IO::Socket::Async sockets are created and bound as soon as .listen is called. The port/address just aren't accessible until the Supply is tapped. .listen will work differently in v6.e, though not in a way that'd address this.

@drclaw1394

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commented Mar 5, 2019

Running socat as a server socat TCP-LISTEN:3344 - to prebind the port and then running the IO::Socket::Async.listen line above by itself doesn't throw an 'address in use error'. This would suggest the Socket is not bound at the .listen call?

Adding a single .tap or .wait on the Socket supply after the .listen in this situation does throw the error.

@Kaiepi

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commented Mar 5, 2019

My bad, the socket's created and bound each time .tap is called. I was misremembering what the code looked like. Should've double-checked before posting

@Kaiepi

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commented Mar 6, 2019

As for what you want from the expected behaviour, I think it's reasonable to expect, but one comment:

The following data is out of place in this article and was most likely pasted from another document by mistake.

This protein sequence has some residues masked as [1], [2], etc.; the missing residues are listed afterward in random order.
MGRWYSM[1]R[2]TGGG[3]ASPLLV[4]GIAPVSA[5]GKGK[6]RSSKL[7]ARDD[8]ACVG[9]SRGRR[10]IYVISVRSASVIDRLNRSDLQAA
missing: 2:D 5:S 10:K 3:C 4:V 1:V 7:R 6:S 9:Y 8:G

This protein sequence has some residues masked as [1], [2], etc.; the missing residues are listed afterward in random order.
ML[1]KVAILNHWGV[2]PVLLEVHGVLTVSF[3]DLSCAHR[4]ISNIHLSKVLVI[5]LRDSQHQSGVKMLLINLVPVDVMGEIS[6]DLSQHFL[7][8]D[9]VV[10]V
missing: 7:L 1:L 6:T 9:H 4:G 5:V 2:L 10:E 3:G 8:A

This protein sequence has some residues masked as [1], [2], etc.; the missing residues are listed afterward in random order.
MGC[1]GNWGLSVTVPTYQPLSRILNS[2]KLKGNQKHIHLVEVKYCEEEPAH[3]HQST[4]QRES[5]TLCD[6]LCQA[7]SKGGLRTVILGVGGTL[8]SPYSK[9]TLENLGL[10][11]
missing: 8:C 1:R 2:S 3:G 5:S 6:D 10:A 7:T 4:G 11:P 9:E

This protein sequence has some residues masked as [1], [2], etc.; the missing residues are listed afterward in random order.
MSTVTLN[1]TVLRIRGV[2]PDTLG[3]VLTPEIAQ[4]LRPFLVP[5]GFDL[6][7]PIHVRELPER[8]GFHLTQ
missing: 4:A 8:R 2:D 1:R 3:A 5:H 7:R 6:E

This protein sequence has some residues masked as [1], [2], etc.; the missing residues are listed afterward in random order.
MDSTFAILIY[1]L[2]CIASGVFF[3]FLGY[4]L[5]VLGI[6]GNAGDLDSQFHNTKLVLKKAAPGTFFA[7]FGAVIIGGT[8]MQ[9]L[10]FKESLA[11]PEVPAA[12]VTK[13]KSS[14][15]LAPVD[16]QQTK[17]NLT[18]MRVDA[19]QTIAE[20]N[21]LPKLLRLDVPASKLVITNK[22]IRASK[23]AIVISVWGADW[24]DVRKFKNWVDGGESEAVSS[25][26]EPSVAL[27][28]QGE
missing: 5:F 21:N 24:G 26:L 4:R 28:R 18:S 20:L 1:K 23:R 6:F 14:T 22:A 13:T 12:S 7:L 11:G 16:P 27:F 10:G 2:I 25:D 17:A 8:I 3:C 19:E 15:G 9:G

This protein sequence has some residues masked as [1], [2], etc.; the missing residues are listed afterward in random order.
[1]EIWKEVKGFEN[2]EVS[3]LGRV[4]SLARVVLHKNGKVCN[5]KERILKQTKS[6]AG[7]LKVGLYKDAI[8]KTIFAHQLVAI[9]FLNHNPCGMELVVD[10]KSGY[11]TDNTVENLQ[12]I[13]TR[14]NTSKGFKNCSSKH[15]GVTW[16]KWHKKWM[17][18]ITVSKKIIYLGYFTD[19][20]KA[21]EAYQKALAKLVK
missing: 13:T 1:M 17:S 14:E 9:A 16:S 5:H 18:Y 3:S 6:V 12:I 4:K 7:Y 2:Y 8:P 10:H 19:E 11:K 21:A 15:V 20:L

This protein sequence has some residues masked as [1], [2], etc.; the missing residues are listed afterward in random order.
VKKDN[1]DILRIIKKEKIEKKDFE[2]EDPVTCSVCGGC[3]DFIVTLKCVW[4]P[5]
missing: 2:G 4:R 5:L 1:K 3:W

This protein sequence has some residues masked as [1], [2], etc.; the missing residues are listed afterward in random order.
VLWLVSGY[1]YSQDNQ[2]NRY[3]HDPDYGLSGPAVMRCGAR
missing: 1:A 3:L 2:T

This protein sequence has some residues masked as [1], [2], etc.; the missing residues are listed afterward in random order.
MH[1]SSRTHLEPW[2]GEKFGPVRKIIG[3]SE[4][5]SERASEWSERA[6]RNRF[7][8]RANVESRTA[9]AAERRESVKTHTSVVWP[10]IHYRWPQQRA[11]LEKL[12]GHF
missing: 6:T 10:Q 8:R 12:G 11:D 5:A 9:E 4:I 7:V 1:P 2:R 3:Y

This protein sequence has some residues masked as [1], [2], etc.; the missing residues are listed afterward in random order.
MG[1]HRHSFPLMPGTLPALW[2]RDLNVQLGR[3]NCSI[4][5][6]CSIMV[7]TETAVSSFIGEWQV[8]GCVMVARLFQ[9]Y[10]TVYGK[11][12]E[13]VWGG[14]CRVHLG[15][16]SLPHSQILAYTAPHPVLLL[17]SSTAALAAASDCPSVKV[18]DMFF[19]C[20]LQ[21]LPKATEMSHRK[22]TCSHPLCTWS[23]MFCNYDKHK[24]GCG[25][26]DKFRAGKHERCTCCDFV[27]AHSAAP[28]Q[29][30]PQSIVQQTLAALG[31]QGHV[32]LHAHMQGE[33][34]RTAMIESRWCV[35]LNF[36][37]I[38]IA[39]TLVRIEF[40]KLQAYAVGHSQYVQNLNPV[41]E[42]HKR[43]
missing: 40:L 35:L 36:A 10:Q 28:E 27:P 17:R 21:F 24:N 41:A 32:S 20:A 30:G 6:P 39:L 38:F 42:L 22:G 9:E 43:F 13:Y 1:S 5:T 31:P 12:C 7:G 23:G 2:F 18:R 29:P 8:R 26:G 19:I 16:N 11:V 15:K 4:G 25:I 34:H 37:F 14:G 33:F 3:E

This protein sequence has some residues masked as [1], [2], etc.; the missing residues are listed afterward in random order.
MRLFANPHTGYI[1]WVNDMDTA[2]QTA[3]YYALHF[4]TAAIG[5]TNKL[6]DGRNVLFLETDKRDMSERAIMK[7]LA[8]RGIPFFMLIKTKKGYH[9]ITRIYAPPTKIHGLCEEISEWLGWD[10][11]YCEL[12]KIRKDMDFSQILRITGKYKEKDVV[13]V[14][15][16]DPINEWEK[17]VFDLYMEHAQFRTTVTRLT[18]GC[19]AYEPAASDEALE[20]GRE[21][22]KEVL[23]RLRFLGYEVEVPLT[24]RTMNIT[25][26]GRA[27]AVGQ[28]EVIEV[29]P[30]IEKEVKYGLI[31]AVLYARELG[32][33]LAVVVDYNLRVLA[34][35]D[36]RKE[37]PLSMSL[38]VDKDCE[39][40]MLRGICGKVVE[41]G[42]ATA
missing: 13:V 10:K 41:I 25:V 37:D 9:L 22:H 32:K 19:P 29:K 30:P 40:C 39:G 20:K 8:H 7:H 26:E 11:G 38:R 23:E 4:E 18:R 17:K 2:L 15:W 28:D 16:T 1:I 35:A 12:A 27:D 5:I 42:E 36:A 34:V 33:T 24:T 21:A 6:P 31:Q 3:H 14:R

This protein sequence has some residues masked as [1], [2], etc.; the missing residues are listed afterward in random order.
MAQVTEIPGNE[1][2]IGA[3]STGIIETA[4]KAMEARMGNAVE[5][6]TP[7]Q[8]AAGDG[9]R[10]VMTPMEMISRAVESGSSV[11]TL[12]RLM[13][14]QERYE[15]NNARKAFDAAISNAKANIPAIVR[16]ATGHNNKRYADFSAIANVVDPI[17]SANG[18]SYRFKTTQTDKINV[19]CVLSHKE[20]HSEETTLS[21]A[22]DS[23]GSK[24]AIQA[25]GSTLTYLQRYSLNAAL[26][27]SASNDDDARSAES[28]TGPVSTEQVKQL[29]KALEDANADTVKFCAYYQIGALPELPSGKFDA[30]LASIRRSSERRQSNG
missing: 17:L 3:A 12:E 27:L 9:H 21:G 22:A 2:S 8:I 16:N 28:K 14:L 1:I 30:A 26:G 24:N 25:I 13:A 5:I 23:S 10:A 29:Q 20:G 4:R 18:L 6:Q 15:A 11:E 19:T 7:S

any connections established prior to tapping of supply are lost, unless preserving supply is used.

Servers should never drop connections for a reason like this. Using Supplier::Preserving would be necessary

@drclaw1394

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commented Mar 7, 2019

Good point.

Perhaps the .listen method should basically call the system listen(). This will queue connections in the kernel until the system accept() is called.

On the first .tap method called, this eventually calls the system accept(), and starts dequeuing connections from the kernel, and feeding into the Supply.

This is opposed to .listen method immediately calling system accept() and then basically having to throw away or preserve the dequeued connections until the .tap method is called. I feel this conflates the intent of .listen and .tap and also is potentially double handling the connection queuing for no real gain.